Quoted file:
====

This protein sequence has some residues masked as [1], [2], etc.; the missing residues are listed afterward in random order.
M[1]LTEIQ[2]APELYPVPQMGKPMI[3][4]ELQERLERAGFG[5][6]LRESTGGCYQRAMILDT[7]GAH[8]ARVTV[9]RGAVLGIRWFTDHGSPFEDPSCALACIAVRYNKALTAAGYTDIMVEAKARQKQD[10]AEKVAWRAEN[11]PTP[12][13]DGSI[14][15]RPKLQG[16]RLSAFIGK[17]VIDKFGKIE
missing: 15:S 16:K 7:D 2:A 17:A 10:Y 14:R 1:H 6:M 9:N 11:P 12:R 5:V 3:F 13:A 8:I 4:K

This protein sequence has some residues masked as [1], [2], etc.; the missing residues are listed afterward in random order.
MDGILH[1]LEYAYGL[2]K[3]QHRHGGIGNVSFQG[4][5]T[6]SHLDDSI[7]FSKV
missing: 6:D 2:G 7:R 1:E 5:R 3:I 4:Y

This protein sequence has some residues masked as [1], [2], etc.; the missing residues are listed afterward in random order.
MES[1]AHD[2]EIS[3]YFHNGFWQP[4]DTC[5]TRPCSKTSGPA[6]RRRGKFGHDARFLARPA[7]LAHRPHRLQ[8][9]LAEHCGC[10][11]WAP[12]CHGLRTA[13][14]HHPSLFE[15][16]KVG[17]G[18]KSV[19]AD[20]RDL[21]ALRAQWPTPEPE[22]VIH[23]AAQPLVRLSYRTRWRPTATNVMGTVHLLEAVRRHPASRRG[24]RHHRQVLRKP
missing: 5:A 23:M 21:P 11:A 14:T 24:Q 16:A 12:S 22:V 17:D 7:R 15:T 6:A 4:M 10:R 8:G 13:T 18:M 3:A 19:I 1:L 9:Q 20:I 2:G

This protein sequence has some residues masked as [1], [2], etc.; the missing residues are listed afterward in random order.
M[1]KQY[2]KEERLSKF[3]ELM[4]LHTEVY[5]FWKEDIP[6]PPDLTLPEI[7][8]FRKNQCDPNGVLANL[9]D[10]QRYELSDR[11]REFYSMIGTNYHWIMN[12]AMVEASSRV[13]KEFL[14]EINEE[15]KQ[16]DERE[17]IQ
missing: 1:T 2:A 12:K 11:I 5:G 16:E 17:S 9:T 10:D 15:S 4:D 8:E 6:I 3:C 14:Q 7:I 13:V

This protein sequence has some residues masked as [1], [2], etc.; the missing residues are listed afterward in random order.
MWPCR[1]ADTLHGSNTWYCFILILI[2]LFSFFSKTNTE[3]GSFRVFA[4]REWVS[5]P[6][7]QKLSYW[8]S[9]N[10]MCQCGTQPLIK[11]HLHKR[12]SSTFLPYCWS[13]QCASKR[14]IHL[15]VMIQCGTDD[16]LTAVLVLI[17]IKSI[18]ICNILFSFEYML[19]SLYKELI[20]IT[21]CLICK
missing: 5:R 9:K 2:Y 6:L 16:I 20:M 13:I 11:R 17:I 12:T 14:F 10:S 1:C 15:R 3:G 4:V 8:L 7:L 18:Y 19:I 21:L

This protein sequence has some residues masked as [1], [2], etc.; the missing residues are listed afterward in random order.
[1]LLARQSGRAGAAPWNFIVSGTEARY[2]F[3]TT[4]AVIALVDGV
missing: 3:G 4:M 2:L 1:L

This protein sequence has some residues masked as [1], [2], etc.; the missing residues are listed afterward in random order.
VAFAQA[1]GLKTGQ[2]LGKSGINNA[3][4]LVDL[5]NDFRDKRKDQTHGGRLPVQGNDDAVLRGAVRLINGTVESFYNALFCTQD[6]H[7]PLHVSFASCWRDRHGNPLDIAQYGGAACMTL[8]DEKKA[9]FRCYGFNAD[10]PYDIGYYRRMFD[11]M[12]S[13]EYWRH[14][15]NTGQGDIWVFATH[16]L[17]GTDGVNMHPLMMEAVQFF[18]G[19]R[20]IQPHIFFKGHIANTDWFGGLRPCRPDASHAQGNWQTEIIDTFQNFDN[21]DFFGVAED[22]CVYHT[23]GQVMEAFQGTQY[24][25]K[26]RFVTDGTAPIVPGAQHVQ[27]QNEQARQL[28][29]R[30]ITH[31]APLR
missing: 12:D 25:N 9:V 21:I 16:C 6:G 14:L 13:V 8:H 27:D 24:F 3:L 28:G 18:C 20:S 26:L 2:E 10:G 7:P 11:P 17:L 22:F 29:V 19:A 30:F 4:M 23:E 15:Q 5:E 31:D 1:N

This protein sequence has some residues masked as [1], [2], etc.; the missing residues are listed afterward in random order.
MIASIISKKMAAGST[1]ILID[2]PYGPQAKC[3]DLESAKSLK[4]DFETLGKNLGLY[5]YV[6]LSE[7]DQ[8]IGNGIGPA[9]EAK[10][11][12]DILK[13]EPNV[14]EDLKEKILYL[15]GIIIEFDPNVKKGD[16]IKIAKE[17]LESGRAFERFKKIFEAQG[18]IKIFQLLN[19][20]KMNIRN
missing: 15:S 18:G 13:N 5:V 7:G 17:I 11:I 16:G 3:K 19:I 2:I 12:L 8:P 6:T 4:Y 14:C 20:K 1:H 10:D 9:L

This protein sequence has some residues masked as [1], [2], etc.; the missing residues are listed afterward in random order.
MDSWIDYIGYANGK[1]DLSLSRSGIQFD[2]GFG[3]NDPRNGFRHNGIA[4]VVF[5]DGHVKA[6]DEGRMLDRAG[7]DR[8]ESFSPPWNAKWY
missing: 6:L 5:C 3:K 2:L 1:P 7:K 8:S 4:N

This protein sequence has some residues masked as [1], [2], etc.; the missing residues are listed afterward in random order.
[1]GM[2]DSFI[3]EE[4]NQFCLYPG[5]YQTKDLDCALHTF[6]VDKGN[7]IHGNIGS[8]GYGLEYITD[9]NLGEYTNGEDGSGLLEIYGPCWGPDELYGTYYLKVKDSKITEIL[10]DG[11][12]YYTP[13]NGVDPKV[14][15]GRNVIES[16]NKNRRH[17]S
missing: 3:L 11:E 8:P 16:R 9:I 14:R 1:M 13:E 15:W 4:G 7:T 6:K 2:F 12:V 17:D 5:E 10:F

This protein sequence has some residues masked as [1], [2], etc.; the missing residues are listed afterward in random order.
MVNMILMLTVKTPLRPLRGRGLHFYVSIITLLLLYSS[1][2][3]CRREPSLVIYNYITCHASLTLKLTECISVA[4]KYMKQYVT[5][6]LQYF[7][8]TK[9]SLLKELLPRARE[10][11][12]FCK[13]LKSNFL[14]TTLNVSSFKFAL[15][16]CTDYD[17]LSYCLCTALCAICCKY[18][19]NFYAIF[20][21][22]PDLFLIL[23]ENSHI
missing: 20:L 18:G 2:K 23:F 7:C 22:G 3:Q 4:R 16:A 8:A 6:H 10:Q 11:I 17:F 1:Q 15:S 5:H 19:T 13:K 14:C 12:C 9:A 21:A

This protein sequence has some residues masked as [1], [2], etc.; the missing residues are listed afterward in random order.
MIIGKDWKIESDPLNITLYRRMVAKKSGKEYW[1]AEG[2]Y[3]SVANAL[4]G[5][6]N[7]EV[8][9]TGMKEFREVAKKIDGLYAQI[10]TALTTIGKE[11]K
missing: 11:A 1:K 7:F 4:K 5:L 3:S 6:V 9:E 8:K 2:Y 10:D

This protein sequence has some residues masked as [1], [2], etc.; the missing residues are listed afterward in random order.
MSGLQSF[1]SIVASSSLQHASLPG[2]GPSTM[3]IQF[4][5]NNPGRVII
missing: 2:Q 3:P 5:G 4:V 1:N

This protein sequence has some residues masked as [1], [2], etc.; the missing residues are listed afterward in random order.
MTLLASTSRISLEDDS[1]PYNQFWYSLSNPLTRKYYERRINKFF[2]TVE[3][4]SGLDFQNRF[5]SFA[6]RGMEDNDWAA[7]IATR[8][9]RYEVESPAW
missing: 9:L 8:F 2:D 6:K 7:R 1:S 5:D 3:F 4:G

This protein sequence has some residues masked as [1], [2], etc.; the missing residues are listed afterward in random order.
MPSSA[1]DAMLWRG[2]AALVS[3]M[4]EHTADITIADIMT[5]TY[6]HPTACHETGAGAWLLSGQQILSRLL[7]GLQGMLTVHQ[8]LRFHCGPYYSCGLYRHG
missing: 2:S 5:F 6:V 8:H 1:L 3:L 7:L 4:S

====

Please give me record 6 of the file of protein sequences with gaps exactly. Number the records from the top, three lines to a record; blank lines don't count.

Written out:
This protein sequence has some residues masked as [1], [2], etc.; the missing residues are listed afterward in random order.
[1]LLARQSGRAGAAPWNFIVSGTEARY[2]F[3]TT[4]AVIALVDGV
missing: 3:G 4:M 2:L 1:L